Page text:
Cisco outlines strategy for ubiquitous connectivity
- 21 May, 2001 10:32
Cisco Systems' executives on Thursday outlined a two-pronged strategy to deliver high-speed, ubiquitous Internet access.
Two key markets, wireless technology and broadband services in previously unwirable buildings, will encourage the drive toward connectivity anywhere and at any time, Mike Volpi, Cisco's chief strategy officer, said during a biefing. "Continuity of Ethernet is very important to our customer base," Volpi said.
"We're able to provide a complete solution now -- maybe not for full mobility, but for what you might call a 'nomadic' lifestyle," said Charles Giancarlo, senior vice president of Cisco's commercial and consumer divisions. "You can get access to applications both in your office and when you're on the road."
Sales of Cisco's Aironet 350 family of WLAN (wireless LAN) devices will be boosted by demand from mobile workers, the health care sector, educational institutions, and retail kiosks, according to Volpi. He added that in the coming months Cisco will announce partnerships with companies that use retail kiosks, such as cafes and airport red-carpet clubs.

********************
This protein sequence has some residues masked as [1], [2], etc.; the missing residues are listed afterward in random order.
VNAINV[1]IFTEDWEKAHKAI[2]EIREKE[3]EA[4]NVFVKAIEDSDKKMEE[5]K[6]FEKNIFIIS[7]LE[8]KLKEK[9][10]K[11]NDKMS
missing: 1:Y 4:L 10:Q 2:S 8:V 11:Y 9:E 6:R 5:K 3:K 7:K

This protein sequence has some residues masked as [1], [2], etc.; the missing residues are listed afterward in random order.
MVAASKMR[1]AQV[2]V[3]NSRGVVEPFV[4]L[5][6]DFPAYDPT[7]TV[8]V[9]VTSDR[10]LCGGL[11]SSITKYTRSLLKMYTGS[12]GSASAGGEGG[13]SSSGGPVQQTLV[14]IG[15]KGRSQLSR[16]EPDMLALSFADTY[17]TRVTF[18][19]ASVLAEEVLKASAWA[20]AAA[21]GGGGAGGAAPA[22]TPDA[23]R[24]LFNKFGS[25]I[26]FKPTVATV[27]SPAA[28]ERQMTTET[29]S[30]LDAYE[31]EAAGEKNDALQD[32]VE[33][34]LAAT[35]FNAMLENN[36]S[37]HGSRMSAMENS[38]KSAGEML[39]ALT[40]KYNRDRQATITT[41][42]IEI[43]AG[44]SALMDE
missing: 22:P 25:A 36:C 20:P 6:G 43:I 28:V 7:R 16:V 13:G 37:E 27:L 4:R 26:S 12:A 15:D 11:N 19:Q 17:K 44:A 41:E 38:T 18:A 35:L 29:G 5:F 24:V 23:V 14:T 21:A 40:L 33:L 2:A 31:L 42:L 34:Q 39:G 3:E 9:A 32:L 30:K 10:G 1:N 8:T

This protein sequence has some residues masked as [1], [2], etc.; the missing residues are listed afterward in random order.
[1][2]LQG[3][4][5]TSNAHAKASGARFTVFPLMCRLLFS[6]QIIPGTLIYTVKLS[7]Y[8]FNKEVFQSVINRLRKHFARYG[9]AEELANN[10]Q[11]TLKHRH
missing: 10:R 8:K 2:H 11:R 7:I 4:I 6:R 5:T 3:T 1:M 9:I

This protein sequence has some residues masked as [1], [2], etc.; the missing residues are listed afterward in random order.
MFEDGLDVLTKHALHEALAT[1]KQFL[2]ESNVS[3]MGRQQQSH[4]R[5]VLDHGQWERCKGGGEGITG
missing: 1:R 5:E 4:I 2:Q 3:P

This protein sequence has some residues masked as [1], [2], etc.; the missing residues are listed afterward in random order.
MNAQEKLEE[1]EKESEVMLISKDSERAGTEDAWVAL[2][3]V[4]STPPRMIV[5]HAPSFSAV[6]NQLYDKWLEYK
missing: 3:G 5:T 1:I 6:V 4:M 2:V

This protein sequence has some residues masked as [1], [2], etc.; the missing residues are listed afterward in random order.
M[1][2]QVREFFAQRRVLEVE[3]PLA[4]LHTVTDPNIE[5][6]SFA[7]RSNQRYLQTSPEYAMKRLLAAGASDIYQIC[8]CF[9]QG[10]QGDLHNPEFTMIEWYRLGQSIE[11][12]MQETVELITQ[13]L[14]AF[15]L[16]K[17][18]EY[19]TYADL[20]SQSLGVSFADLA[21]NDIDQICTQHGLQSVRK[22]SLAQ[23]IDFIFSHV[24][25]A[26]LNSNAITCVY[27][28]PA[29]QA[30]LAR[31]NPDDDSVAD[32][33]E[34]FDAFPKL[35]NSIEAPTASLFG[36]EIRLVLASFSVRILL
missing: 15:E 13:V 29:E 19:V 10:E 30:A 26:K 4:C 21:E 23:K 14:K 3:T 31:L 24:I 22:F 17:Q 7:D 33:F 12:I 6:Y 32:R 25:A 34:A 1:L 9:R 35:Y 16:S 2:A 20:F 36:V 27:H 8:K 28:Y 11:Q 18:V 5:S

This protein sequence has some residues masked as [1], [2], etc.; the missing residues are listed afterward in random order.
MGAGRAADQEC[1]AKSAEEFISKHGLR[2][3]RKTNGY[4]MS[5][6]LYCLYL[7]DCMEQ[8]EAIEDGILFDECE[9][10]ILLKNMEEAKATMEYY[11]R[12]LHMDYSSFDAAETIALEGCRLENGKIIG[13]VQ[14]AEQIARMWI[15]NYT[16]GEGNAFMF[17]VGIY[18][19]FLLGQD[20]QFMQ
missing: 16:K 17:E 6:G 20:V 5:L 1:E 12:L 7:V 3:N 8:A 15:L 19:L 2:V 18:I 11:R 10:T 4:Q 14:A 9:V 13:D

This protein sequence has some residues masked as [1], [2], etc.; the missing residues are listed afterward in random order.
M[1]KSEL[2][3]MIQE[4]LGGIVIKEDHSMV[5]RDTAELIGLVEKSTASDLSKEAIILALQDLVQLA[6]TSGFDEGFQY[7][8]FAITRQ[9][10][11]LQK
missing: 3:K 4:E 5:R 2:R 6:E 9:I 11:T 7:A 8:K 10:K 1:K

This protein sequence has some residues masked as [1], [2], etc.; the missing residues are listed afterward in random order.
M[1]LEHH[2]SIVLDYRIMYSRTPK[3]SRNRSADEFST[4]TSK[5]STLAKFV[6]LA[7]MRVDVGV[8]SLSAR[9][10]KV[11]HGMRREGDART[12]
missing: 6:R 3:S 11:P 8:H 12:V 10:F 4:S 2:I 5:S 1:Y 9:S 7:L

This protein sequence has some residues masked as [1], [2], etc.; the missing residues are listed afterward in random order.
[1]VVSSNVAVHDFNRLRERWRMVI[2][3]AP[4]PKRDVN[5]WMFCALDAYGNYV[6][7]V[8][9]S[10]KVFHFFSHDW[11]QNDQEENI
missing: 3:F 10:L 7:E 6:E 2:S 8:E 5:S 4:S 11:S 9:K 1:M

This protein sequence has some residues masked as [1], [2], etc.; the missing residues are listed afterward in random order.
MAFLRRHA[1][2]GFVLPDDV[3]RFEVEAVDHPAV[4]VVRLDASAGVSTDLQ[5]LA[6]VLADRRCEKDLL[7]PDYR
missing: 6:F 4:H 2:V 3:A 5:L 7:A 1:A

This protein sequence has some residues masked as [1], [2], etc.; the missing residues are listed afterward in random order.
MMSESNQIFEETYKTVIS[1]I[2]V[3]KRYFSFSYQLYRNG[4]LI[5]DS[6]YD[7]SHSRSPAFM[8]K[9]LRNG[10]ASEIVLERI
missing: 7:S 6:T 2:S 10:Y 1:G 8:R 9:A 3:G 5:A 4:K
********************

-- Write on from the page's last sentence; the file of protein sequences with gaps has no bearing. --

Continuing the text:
The company also plans to target the transportation sector, hoping to install its WLAN solution on airplanes and trains. No new product announcements were made during the briefing.
Research company, Cahners In-Stat Group has predicted that the 802.11b market will grow from $US1.8 billion today to $2.7 billion in 2003. Cisco enjoyed a 50 per cent growth spurt in its wireless products in 2000 and anticipates another 50 per cent to 75 per cent gain this year, according to Giancarlo.
Volpi added that the 802.11b wireless standard (which Cisco has embraced) complements, rather than competes against, the nascent 3G (third-generation) wireless standard, because the two technologies can work together to provide blanket-coverage Ethernet access.
For example, "if I roam into a wireless LAN arena, I have a full 10Mbps. But in my car or an area where I don't have that coverage, I resort back to the lower bandwidth, but more ubiquitous, 2.5G or 3G technology," Volpi said. He added that Cisco is currently having talks with device manufacturers who may integrate the 3G and 802.11b technologies on dual-mode devices.